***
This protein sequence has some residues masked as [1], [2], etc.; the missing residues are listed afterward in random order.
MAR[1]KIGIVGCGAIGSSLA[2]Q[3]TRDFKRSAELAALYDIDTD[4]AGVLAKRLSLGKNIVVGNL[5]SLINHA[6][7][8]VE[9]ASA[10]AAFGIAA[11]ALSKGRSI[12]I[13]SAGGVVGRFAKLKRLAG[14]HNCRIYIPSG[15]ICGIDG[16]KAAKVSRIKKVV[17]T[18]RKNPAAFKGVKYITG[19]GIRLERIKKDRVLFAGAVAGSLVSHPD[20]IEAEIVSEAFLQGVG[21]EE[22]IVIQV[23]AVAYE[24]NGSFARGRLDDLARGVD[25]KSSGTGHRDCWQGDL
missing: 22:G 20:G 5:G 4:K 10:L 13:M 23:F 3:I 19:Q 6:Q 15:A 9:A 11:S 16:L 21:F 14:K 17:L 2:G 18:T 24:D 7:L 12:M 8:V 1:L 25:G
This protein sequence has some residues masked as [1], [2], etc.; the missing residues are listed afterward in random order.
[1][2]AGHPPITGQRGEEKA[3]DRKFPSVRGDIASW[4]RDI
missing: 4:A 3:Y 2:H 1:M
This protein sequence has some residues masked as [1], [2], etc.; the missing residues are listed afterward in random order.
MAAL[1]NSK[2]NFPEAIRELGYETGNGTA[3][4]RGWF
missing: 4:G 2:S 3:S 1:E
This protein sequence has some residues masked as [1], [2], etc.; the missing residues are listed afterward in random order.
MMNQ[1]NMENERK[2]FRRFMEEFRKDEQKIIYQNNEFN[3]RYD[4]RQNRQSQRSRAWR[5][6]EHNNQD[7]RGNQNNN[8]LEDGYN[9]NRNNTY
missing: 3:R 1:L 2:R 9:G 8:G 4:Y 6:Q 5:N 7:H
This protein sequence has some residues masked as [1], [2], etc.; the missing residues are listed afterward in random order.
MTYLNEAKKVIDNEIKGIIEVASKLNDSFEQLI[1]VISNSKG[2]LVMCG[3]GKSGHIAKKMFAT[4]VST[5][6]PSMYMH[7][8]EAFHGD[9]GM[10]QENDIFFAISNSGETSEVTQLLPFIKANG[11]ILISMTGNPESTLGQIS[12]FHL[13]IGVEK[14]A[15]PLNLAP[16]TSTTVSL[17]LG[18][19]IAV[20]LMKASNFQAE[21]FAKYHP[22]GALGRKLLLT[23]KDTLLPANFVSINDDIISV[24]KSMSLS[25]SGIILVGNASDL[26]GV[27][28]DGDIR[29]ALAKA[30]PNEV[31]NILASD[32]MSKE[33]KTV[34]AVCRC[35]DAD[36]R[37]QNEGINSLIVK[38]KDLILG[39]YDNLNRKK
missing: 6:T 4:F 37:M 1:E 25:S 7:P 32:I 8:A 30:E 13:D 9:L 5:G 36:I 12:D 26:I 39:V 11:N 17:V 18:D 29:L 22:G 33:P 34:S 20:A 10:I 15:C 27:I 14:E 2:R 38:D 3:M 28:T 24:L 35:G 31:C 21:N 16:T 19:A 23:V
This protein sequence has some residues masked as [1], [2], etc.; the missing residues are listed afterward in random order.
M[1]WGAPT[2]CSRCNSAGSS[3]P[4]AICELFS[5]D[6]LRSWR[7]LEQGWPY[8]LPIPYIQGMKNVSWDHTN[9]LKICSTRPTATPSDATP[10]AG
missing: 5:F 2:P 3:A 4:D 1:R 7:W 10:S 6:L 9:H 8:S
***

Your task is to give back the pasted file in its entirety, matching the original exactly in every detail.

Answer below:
This protein sequence has some residues masked as [1], [2], etc.; the missing residues are listed afterward in random order.
MAR[1]KIGIVGCGAIGSSLA[2]Q[3]TRDFKRSAELAALYDIDTD[4]AGVLAKRLSLGKNIVVGNL[5]SLINHA[6][7][8]VE[9]ASA[10]AAFGIAA[11]ALSKGRSI[12]I[13]SAGGVVGRFAKLKRLAG[14]HNCRIYIPSG[15]ICGIDG[16]KAAKVSRIKKVV[17]T[18]RKNPAAFKGVKYITG[19]GIRLERIKKDRVLFAGAVAGSLVSHPD[20]IEAEIVSEAFLQGVG[21]EE[22]IVIQV[23]AVAYE[24]NGSFARGRLDDLARGVD[25]KSSGTGHRDCWQGDL
missing: 22:G 20:G 5:G 4:K 10:L 13:M 23:F 3:I 19:Q 6:Q 15:A 9:A 11:S 16:L 21:F 14:K 17:L 2:G 18:T 24:D 7:L 12:M 8:V 1:L 25:G
This protein sequence has some residues masked as [1], [2], etc.; the missing residues are listed afterward in random order.
[1][2]AGHPPITGQRGEEKA[3]DRKFPSVRGDIASW[4]RDI
missing: 4:A 3:Y 2:H 1:M
This protein sequence has some residues masked as [1], [2], etc.; the missing residues are listed afterward in random order.
MAAL[1]NSK[2]NFPEAIRELGYETGNGTA[3][4]RGWF
missing: 4:G 2:S 3:S 1:E
This protein sequence has some residues masked as [1], [2], etc.; the missing residues are listed afterward in random order.
MMNQ[1]NMENERK[2]FRRFMEEFRKDEQKIIYQNNEFN[3]RYD[4]RQNRQSQRSRAWR[5][6]EHNNQD[7]RGNQNNN[8]LEDGYN[9]NRNNTY
missing: 3:R 1:L 2:R 9:G 8:G 4:Y 6:Q 5:N 7:H
This protein sequence has some residues masked as [1], [2], etc.; the missing residues are listed afterward in random order.
MTYLNEAKKVIDNEIKGIIEVASKLNDSFEQLI[1]VISNSKG[2]LVMCG[3]GKSGHIAKKMFAT[4]VST[5][6]PSMYMH[7][8]EAFHGD[9]GM[10]QENDIFFAISNSGETSEVTQLLPFIKANG[11]ILISMTGNPESTLGQIS[12]FHL[13]IGVEK[14]A[15]PLNLAP[16]TSTTVSL[17]LG[18][19]IAV[20]LMKASNFQAE[21]FAKYHP[22]GALGRKLLLT[23]KDTLLPANFVSINDDIISV[24]KSMSLS[25]SGIILVGNASDL[26]GV[27][28]DGDIR[29]ALAKA[30]PNEV[31]NILASD[32]MSKE[33]KTV[34]AVCRC[35]DAD[36]R[37]QNEGINSLIVK[38]KDLILG[39]YDNLNRKK
missing: 6:T 4:F 37:M 1:E 25:S 7:P 32:I 8:A 30:E 13:D 9:L 5:G 36:I 12:D 26:I 39:V 11:N 17:V 18:D 29:L 22:G 33:P 34:S 20:A 10:I 15:C 27:I 14:E 2:R 38:D 3:M 28:T 24:L 35:G 31:C 21:N 16:T 19:A 23:V
This protein sequence has some residues masked as [1], [2], etc.; the missing residues are listed afterward in random order.
M[1]WGAPT[2]CSRCNSAGSS[3]P[4]AICELFS[5]D[6]LRSWR[7]LEQGWPY[8]LPIPYIQGMKNVSWDHTN[9]LKICSTRPTATPSDATP[10]AG
missing: 5:F 2:P 3:A 4:D 1:R 7:W 10:S 6:L 9:H 8:S